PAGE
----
Cooperation in defence, energy, science and technology are other pillars of our strategic partnership. Gradually, as Russia streamlines its defence production, irritants in the sphere are likely to be things of the past. Arguments in the Indian media about the meagre Russian spending in defence production and research and development should not be taken seriously as Russia has embarked on a multi-billion programme to revamp the military-industrial complex of the country. Russia is going to spend 20 trillion rubles (US $ 770 billion) till the year 2020 to modernise its defence industry and is working on a still bigger long-term moder-nisation programme of its military industrial complex till the year 2030. We should take note of this fact. It is further noteworthy that the thrust of our defence cooperation has been shifted from the buyer-seller relationship to joint research, joint development etc. While the Brahmos supersonic project is an excellent example of our successful cooperation, there are other important projects like fifth generation aircraft, multi-role transport aircraft currently in progress.

In spite of the fact that we have diversified our sources of military hardware procurement and significant defence contracts have gone to the US and Israel, Russia remains and would remain our most important supplier in this field for many more decades to come. India should not go for diversification for the sake of it. We have to see the reliability and trust-worthiness of the supplier. Which country will give us a nuclear submarine on rent? We should not also forget how our other suppliers attached political conditions and stopped supplying important spares in an attempt to blackmail us. At the same time Russia has to take note of the fact that delays in supply, pricing policy have caused a lot of dissatisfaction in India and it has to work accordingly in order to maintain its hold in the Indian arms market.

Energy is another important pillar of our cooperation. Energy is virtually the traditional sphere of our cooperation. The former Soviet Union and Russia have extended vital assistance to us in hydropower, thermal, nuclear energy generation. Of late our cooperation is gradually moving to the hydrocarbon sector. Russians were the first to find oil and gas in Indian soil at a time when Western experts had emphati-cally said there was no hydrocarbon underneath the Indian earth. India has made investments upto US $ 7 billion, our highest investment abroad, in the energy sector.

Our policy-makers should pay attention to two things in this sector. First, Russia is building a number of LNG plants across its Pacific cost, and it is worth investing in those plants for ensuring LNG supplies to India in future. Secondly, we should give more attention to bringing Russian gas to India through pipelines and, in this case, particular attention should be given to the proposed pipeline from Altai to Himachal Pradesh. Russia has offered stakes to us in the Vancour energy fields in the East Siberia region. President Putin’s visit should be used to have more cooperation in this area, particularly in the realm of acquisition.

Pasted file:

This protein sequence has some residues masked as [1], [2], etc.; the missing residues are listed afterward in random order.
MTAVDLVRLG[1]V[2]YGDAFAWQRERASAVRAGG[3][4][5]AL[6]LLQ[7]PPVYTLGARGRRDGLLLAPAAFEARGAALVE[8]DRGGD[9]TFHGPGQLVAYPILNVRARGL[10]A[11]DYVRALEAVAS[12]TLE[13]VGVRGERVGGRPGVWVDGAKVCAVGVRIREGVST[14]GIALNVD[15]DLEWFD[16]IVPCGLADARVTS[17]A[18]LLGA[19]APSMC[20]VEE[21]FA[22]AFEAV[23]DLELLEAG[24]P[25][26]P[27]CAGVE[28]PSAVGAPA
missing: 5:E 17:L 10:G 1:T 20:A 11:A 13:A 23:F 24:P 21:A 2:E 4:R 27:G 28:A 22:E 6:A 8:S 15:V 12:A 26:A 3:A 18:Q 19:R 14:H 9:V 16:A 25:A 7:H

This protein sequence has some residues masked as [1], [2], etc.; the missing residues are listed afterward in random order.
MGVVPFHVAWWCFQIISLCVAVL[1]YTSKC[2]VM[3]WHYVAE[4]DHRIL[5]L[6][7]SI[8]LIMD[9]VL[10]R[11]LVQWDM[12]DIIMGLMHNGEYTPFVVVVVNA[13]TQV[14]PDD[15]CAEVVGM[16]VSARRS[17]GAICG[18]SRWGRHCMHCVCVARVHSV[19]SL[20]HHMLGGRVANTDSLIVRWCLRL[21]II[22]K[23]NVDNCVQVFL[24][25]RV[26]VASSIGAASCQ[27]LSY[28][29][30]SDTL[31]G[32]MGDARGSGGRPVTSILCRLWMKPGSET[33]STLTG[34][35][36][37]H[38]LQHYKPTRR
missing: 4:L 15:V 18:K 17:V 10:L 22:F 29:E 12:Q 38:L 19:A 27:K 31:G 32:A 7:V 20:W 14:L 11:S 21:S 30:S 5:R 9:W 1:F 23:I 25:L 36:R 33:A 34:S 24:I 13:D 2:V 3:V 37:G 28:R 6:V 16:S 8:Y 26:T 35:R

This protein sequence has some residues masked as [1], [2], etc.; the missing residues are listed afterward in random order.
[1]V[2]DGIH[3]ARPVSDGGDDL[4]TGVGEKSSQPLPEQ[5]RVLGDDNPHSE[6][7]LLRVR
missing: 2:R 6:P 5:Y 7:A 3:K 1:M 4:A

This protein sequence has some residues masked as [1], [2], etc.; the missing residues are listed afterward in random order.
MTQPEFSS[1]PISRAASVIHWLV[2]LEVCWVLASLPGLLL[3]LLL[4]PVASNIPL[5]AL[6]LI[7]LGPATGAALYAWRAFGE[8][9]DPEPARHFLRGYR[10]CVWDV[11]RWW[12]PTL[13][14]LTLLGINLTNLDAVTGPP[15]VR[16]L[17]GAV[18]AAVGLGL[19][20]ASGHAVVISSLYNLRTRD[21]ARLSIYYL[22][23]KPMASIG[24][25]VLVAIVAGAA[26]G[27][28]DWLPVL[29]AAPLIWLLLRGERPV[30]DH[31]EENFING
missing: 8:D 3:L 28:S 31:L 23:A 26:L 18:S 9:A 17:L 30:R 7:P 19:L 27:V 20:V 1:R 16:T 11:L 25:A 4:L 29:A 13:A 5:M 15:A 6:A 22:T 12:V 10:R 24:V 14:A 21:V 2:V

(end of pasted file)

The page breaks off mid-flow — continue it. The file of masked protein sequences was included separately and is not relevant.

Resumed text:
The summit should be a platform to take our high-tech cooperation to new heights. Russian proposals for taking part in India’s “Make in India”programme, particularly manufacturing Sukhoi Superjet-100, MC-21 passenger aircraft, producing helicopters should be given due attention.

The weakest link in the otherwise vibrant strategic partnership is our cooperation in the trade and economic sphere. In fact trade and economic relations do not match the excellent political relations and do not reflect the potential of the economies of both countries. Both countries had taken a decision in 2009 to increase the trade turnover to US $ 20 billion by the year 2015. However, our latest trade turnover is languishing at around US $ 11 billion. Serious efforts should be made to change the abysmal situation in this sphere. In this connection sufficient attention must be given to the North-South transport corridor proposal. The problem with our bilateral trade is that it takes more than 50 days for Indian goods to reach Russia and so is the case with Russian goods heading towards India. This is not at all conducive for our trade as nobody wants to block his money for more than 50 days when the same commodities can be imported to Russia from Turkey, Dubai, Europe and China in a matter of a few days. If the North-South transport corridor functions then the transit time and transport expenses could be reduced by almost 50 per cent. That is why both governments should really take serious cognisance of this project which can be realised only through government investments because of the long gestation period.

The last point to be driven home is that Western sanctions have created conditions for increasing Indian exports to Russia. If Russia is planning to import foodstuff from Latin America, why cannot India supply them to Russia? Finally, pharmaceuticals and diamond trade hold huge potential for increasing our mutual trade turnover by several billion dollars, and these need to be discussed in depth to make Mumbai a hub of our joint activities in diamond and for the export of more pharma products to the huge Russian pharma market worth US $ 27 billion where Indian exports constitute less than US $ one billion.

Given the changing geopolitical situation, the forthcoming Indo-Russian summit holds a lot of promise to take our time-tested strategic partnership to new peaks.

Prof Arun Mohanty, Chairperson, Centre for Russian and Central Asian Studies, School of International Studies, Jawaharlal Nehru University, New Delhi, is the Director, Eurasian Foundation.